Play Live Radio
Next Up:
0:00 0:00
Available On Air Stations

Russian air attacks continue to target Ukraine's energy infrastructure


Around midnight on New Year's Day, Ukrainian forces struck a building in the eastern region of Donetsk, killing, they say, hundreds of Russian soldiers. Now, this is a figure that Russia disputes. But either way, it marks an escalation and a response to Russian strikes in Kyiv on New Year's Eve. For the last three months, Russian forces have targeted Ukraine's energy infrastructure, leaving millions of Ukrainians without power over the holidays and leaving Ukraine's electric grid operator struggling to repair all the damage.

NPR's Tim Mak joins us now from Kyiv to discuss the latest. And, Tim, start with what other details you have managed to nail down about this Ukrainian strike.

TIM MAK, BYLINE: Like you mentioned, Russia marked New Year's Eve with a wave of new strikes in Ukraine, including at least 10 major strikes - explosions that could be heard in central Kyiv. Ukraine apparently struck back shortly after, and they claim that a strike on a building with Russian troops led to approximately 400 dead and 300 injured. Russia acknowledged the strike, adding that four missiles had hit a site occupied by Russia in Makiivka, in the Donetsk region of eastern Ukraine. However, the Russian Ministry of Defense said that just 63 Russian soldiers were killed. And in recent hours, Ukraine's military actually said that the number of killed are still being verified.


MAK: Now, it's not unusual for both sides to make conflicting claims in a situation like this. And it's also difficult for a third party, like NPR, to verify it. But nevertheless, it's a sign that the violence in eastern Ukraine, where some of the most intense fighting of the war is happening, is continuing through the holidays.

KELLY: OK. So it sounds like some details yet to emerge from what happened in Donetsk. Meanwhile, you were out interviewing the head of Ukraine's power grid today. Take me there. Tell me what you saw, what you learned.

MAK: Well, what's interesting is Ukraine's power grid operator is called Ukrenergo. And when you walk into its headquarters in Kyiv nowadays, security is tight. You have to go through a series of thick metal doors and keycard-access gates and pass numerous rounds of security. But when you get past the first checks, the reason becomes really clear. I mean, the roof to one of the buildings is caving in. Other buildings have most of their windows shattered. The headquarters has been attacked over the past few months.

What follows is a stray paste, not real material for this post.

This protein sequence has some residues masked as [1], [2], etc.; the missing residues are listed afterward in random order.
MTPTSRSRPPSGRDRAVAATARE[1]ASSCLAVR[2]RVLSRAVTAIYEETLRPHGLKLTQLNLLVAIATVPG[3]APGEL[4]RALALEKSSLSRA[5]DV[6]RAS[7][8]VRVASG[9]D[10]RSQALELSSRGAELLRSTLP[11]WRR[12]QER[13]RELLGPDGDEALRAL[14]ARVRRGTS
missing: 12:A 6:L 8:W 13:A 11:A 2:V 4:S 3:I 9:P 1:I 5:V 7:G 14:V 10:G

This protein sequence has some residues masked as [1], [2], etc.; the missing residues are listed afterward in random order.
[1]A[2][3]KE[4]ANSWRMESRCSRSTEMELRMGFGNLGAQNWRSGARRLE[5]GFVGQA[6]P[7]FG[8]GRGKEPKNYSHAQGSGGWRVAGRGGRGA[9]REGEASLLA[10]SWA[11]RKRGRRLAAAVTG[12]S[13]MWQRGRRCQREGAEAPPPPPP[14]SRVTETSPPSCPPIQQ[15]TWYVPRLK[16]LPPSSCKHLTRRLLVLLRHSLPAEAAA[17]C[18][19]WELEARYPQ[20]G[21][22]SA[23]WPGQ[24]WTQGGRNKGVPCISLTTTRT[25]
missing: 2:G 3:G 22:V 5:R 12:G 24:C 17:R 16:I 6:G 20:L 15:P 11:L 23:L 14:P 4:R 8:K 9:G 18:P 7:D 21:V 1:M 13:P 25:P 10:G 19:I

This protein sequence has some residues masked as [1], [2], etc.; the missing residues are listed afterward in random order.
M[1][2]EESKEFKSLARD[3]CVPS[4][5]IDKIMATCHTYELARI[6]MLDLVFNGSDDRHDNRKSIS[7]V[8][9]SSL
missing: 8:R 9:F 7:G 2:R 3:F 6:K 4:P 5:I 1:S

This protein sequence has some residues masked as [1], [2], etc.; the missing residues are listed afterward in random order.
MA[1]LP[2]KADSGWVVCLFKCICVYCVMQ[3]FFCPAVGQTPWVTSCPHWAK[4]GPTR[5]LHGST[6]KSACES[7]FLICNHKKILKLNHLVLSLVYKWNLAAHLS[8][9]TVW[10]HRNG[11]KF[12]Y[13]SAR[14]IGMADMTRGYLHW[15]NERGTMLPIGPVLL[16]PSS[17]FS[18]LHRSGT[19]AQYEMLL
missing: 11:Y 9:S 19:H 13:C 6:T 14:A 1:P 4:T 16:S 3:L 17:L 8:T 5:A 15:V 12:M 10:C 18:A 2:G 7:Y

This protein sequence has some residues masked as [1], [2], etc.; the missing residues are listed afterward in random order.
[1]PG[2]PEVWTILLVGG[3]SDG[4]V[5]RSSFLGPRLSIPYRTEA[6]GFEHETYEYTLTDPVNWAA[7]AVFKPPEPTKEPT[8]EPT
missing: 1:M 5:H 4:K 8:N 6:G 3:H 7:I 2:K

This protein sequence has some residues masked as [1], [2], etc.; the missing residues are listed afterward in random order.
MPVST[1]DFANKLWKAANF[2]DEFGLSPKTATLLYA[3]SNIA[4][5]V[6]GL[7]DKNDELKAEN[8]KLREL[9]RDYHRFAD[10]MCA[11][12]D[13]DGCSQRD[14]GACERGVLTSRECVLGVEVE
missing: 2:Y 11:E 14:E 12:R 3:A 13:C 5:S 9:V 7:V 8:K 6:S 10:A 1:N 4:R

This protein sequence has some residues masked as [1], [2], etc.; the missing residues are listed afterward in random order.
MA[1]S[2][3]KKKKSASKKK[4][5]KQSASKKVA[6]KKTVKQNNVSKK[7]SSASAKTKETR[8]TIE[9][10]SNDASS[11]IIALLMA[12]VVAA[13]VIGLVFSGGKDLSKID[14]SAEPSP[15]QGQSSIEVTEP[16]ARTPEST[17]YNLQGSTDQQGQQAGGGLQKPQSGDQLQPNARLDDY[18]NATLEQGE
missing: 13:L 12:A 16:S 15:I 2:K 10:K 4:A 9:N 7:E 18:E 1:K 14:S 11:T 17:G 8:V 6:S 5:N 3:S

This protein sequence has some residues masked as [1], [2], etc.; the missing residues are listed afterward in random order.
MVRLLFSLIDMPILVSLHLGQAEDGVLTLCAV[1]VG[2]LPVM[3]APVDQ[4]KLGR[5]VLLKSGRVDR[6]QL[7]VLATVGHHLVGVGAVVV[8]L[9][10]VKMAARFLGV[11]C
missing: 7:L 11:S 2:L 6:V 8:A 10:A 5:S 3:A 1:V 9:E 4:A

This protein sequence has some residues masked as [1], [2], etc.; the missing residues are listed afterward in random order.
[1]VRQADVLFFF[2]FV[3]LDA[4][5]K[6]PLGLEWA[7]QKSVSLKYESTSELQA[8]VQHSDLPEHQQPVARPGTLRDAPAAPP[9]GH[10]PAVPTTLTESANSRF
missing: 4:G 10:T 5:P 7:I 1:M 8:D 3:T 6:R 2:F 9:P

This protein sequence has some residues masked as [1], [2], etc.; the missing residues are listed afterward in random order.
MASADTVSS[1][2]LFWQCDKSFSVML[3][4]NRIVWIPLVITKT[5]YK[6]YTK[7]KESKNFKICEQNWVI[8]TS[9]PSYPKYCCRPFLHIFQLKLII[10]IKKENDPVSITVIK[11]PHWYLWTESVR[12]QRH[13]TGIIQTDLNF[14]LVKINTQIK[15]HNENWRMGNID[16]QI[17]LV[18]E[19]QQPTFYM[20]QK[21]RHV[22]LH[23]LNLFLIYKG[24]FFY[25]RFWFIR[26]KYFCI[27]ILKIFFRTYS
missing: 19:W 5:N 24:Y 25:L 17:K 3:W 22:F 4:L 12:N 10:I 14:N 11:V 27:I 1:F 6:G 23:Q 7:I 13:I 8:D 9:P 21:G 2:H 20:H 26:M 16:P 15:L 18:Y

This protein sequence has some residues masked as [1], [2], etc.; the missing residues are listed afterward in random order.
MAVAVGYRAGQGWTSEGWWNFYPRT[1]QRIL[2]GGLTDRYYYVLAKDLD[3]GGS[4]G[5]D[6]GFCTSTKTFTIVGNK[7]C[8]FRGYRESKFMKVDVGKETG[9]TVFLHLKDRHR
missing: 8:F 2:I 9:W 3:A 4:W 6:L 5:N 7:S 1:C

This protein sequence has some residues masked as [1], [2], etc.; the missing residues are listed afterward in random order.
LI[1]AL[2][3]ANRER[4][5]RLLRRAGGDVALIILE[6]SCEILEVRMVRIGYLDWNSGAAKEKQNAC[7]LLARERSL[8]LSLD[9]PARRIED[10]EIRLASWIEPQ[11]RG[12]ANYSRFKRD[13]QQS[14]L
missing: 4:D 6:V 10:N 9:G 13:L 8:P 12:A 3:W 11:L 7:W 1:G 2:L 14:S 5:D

So I spoke to the CEO of the organization. His name is Volodymyr Kudrytskyi, and he said the Russian military campaign against the Ukrainian power grid is a race between two things.

VOLODYMYR KUDRYTSKYI: Well, this is a race between our ability to restore and their ability to destroy. And, of course, the game is absolutely unfair. But as they are exhausting their attacking potential, we're enhancing our defense potential and our ability to restore.

MAK: So far, he said, the Russian military has launched 25 waves of missile and drone attacks on energy infrastructure, comprising of nearly 1,000 attempted strikes.

KELLY: What did he tell you, Tim, about how Ukraine is doing in this race, how the power grid is holding up?

MAK: Well, you know, I mean, you can look out the window and see, right? Kyiv is particularly dark at night. And many Ukrainians, millions across the country, are struggling to get access to power and heat. That said, there have been fewer rolling blackouts over the past couple of weeks in the capital city. And there are clear signs that the Ukrainians are adapting to this reality, not to mention that repairs are occurring. Kudrytskyi said that the Russian strategy is to try to make Ukraine's winter substantially harder.

KUDRYTSKYI: That's why they probably decided to compensate somehow for their losses on the battlefields, to destroy the power grid of Ukraine and to inflict as much damage and suffering to Ukrainian people as possible, probably to make them create a pressure on political leadership to start negotiations with Russians.

MAK: Now, Kudrytskyi said that this has not worked and that the Ukrainian public has only hardened their opinion of the Russian government. That said, the Ukrainian grid does need help as the war goes on.

KUDRYTSKYI: We need unprecedented amount of equipment to be brought into Ukraine and to replace the burned down and damaged equipment here at our substations, at power plants.

MAK: And there has been a very serious human cost for his organization. Kudrytskyi said that six employees of his company have been killed by Russian forces since the war began.

KELLY: NPR investigative correspondent Tim Mak reporting there from a mostly dark Kyiv, as we just heard. Thank you, Tim.

MAK: Thank you. Transcript provided by NPR, Copyright NPR.

NPR transcripts are created on a rush deadline by an NPR contractor. This text may not be in its final form and may be updated or revised in the future. Accuracy and availability may vary. The authoritative record of NPR’s programming is the audio record.

Tim Mak is NPR's Washington Investigative Correspondent, focused on political enterprise journalism.